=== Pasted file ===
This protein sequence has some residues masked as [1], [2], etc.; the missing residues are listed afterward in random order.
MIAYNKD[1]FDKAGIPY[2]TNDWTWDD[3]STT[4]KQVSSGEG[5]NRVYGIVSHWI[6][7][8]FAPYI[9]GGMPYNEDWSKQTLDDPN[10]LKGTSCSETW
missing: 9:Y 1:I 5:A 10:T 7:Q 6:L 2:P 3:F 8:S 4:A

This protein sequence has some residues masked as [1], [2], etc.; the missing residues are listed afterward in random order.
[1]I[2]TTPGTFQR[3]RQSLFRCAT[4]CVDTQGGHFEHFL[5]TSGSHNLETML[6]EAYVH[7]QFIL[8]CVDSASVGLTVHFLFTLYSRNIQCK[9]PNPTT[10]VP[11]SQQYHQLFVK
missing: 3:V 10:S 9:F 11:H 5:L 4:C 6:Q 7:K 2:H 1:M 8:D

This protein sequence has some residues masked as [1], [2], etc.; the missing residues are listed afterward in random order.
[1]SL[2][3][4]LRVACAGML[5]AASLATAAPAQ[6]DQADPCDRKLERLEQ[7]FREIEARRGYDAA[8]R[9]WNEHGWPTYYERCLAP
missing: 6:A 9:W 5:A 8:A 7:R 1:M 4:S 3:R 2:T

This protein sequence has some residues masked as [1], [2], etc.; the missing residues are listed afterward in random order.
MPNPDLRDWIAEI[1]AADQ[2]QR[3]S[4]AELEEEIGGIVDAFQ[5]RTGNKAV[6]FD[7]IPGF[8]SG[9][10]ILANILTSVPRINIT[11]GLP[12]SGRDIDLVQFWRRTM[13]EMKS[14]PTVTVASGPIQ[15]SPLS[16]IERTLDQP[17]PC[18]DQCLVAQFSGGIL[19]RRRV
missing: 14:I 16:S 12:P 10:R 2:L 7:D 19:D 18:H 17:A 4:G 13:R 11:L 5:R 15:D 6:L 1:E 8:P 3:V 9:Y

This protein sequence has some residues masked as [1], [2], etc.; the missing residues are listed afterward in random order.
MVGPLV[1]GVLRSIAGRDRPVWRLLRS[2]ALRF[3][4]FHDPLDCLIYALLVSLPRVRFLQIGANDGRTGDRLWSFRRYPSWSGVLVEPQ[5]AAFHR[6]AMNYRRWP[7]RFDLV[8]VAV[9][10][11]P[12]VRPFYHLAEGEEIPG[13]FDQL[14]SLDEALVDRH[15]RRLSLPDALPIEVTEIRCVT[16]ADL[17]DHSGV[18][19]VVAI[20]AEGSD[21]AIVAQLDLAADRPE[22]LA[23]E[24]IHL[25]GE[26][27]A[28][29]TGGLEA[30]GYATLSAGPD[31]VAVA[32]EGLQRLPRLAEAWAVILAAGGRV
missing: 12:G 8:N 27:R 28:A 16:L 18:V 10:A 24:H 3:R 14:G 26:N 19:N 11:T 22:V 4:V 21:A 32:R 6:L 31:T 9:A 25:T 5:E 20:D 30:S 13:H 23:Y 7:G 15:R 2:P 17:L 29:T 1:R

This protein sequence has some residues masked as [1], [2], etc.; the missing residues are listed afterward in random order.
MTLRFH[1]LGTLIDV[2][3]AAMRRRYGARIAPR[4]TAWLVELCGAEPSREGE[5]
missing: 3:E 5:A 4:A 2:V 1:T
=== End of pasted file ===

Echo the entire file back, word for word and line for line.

This protein sequence has some residues masked as [1], [2], etc.; the missing residues are listed afterward in random order.
MIAYNKD[1]FDKAGIPY[2]TNDWTWDD[3]STT[4]KQVSSGEG[5]NRVYGIVSHWI[6][7][8]FAPYI[9]GGMPYNEDWSKQTLDDPN[10]LKGTSCSETW
missing: 9:Y 1:I 5:A 10:T 7:Q 6:L 2:P 3:F 8:S 4:A

This protein sequence has some residues masked as [1], [2], etc.; the missing residues are listed afterward in random order.
[1]I[2]TTPGTFQR[3]RQSLFRCAT[4]CVDTQGGHFEHFL[5]TSGSHNLETML[6]EAYVH[7]QFIL[8]CVDSASVGLTVHFLFTLYSRNIQCK[9]PNPTT[10]VP[11]SQQYHQLFVK
missing: 3:V 10:S 9:F 11:H 5:L 4:C 6:Q 7:K 2:H 1:M 8:D

This protein sequence has some residues masked as [1], [2], etc.; the missing residues are listed afterward in random order.
[1]SL[2][3][4]LRVACAGML[5]AASLATAAPAQ[6]DQADPCDRKLERLEQ[7]FREIEARRGYDAA[8]R[9]WNEHGWPTYYERCLAP
missing: 6:A 9:W 5:A 8:A 7:R 1:M 4:S 3:R 2:T

This protein sequence has some residues masked as [1], [2], etc.; the missing residues are listed afterward in random order.
MPNPDLRDWIAEI[1]AADQ[2]QR[3]S[4]AELEEEIGGIVDAFQ[5]RTGNKAV[6]FD[7]IPGF[8]SG[9][10]ILANILTSVPRINIT[11]GLP[12]SGRDIDLVQFWRRTM[13]EMKS[14]PTVTVASGPIQ[15]SPLS[16]IERTLDQP[17]PC[18]DQCLVAQFSGGIL[19]RRRV
missing: 14:I 16:S 12:P 10:R 2:L 7:D 19:D 18:H 17:A 4:G 13:R 11:L 5:R 15:D 6:L 1:E 8:P 3:V 9:Y

This protein sequence has some residues masked as [1], [2], etc.; the missing residues are listed afterward in random order.
MVGPLV[1]GVLRSIAGRDRPVWRLLRS[2]ALRF[3][4]FHDPLDCLIYALLVSLPRVRFLQIGANDGRTGDRLWSFRRYPSWSGVLVEPQ[5]AAFHR[6]AMNYRRWP[7]RFDLV[8]VAV[9][10][11]P[12]VRPFYHLAEGEEIPG[13]FDQL[14]SLDEALVDRH[15]RRLSLPDALPIEVTEIRCVT[16]ADL[17]DHSGV[18][19]VVAI[20]AEGSD[21]AIVAQLDLAADRPE[22]LA[23]E[24]IHL[25]GE[26][27]A[28][29]TGGLEA[30]GYATLSAGPD[31]VAVA[32]EGLQRLPRLAEAWAVILAAGGRV
missing: 12:G 8:N 27:R 28:A 16:L 18:V 10:A 24:H 3:R 14:G 26:N 19:N 11:T 22:V 4:V 21:A 32:R 6:L 31:T 9:A 25:T 5:E 20:D 30:S 13:H 23:Y 7:G 15:R 2:P 17:L 29:T 1:R

This protein sequence has some residues masked as [1], [2], etc.; the missing residues are listed afterward in random order.
MTLRFH[1]LGTLIDV[2][3]AAMRRRYGARIAPR[4]TAWLVELCGAEPSREGE[5]
missing: 3:E 5:A 4:A 2:V 1:T